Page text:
- Yascha Mounk calls the Comey firing “the moment of truth” for congressional Republicans. Jamelle Bouie notes that they’re not exactly rising to the occasion, and wonders if there’s anything that would cost Trump their support.
- Last week, Leon Neyfakh profiled Deputy Attorney General Rod Rosenstein, “known in legal circles as a consummate professional who has never allowed politics to interfere with his decision-making.” This week, he follows up: Rosenstein, who made the case against Comey at his boss’s request, is a case study in the way Trump corrupts and betrays everyone who enters his orbit.
- In less important Trump news, the president told Time he wants to ax the Navy’s new digital catapults and return to steam-powered catapults. What?
- Meanwhile, mainstream and liberal news outlets have responded to the Trump era by hiring a bunch of right-wing commentators. Why? Will Oremus has theories.
Not from Slate
- Democrats are taking the ridiculous “Merrick Garland for FBI director” proposals seriously. David Weigel wonders how they can possibly be that gullible.
- How does Alexandra Petri fit such powerful writing into the narrow confines of post-Onion parody-news? I do not know.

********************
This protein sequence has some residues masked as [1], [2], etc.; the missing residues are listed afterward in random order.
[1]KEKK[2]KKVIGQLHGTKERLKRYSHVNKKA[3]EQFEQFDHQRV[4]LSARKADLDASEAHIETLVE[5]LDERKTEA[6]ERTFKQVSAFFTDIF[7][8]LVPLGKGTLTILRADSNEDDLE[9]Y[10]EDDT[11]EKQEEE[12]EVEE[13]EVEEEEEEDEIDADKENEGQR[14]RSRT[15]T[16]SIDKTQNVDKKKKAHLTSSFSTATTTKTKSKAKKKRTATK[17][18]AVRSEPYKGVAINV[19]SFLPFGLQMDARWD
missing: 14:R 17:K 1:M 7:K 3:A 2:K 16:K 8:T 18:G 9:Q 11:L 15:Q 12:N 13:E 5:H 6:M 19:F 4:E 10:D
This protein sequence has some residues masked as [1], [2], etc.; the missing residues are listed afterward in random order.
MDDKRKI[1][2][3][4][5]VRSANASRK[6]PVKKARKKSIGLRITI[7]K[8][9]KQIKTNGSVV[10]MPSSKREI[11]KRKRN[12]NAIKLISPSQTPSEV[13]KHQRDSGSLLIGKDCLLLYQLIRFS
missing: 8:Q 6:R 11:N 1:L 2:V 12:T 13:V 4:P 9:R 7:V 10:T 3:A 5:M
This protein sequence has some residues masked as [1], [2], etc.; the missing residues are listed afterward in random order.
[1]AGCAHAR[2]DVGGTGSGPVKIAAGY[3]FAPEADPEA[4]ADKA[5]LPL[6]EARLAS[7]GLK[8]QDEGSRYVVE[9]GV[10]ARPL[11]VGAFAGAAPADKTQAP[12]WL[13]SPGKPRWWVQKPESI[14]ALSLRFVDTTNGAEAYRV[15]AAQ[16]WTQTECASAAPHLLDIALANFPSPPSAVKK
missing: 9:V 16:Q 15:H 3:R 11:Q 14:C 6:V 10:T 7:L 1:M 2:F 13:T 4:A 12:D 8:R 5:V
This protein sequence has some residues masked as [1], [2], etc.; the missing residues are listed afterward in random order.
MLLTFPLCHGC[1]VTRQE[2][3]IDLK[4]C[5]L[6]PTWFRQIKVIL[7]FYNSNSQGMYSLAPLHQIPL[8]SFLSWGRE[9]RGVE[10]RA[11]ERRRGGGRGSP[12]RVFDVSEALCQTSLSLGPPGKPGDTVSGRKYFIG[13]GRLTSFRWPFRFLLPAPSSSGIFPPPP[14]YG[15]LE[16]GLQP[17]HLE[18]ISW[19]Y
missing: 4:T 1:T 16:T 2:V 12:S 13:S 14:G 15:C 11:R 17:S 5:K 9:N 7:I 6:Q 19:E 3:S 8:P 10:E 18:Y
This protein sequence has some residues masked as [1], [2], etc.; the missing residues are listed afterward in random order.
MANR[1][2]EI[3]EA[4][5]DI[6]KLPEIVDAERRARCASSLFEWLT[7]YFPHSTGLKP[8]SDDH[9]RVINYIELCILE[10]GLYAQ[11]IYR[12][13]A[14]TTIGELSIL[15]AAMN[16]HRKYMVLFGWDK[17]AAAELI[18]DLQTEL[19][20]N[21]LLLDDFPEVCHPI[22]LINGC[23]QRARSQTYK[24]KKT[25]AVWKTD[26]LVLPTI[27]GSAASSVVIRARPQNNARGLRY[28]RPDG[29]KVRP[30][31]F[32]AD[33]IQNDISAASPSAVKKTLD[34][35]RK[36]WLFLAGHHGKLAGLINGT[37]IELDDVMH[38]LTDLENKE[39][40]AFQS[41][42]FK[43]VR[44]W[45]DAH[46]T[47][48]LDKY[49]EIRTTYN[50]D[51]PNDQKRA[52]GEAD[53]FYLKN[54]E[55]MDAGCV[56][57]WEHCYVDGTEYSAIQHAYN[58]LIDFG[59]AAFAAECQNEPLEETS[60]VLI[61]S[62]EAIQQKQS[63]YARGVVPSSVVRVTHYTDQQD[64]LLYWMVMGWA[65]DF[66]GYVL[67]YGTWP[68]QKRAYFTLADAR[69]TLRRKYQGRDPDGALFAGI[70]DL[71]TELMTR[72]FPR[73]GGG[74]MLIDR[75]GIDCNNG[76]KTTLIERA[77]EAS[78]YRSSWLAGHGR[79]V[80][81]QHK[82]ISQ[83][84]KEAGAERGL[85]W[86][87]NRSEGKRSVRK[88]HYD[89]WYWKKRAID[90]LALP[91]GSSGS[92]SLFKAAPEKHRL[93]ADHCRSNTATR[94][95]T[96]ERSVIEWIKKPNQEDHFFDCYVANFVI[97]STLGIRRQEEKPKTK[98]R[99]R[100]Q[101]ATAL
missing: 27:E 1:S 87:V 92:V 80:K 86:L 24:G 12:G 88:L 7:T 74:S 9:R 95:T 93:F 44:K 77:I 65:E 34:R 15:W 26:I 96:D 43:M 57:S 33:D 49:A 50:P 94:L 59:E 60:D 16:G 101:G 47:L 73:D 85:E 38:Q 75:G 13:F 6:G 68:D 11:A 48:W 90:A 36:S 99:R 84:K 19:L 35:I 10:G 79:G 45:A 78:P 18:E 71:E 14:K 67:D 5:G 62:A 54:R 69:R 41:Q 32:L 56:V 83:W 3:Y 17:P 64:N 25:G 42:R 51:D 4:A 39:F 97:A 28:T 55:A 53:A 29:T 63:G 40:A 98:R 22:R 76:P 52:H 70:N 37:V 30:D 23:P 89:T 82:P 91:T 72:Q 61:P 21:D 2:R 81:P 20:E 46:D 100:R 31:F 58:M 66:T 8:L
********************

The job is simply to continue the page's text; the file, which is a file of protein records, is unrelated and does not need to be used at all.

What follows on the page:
- Mallory “Dear Prudie” Ortberg talks to poet Patricia Lockwood about her new memoir, Priestdaddy.
- I don’t usually link to Twitter threads here, because you have to have some standards, but I’m making an exception for this one, by Vox’s David Roberts, because it adds something valuable to our understanding of Trump’s aberrant behavior.
- Remember how good Pixar movies used to be? Why are they bad now?
- Ben Thompson has a clear-eyed assessment of the problem facing local newspapers—and a (radical) solution.
From the archive
Slate deputy editor John Swansburg just left the building after a strong run. This weekend, sit down with his deeply reported, dextrously written, and surprisingly personal history of that foundational figure of American myth, the self-made man.
Balls play an outsize role in my father’s vocabulary. When something impresses him, he says “that’s the balls.” When he admires someone, it’s typically because that person has done something that “took balls.” But his suggestion that his loins can detect promising real estate opportunities is a cagey bit of false modesty. When pressed to explain a given transaction, it usually emerges that he found an angle no one else had thought to exploit, or worked the deal harder than anyone else was willing to work it. Driving through Chelsea recently, he pointed out a trio of unlovable buildings he’d bought early in his career. All three had tenants at the time, but the seller had never bothered to ask them if they might like to buy the buildings they’d been leasing. My father bothered to ask.
One more thing
In March, Josh Voorhees revealed that Trump adviser Kellyanne Conway had apparently failed to divest from her polling firm—potentially committing a federal crime. This week, the ranking Democrat on the House Oversight Committee started looking into it.
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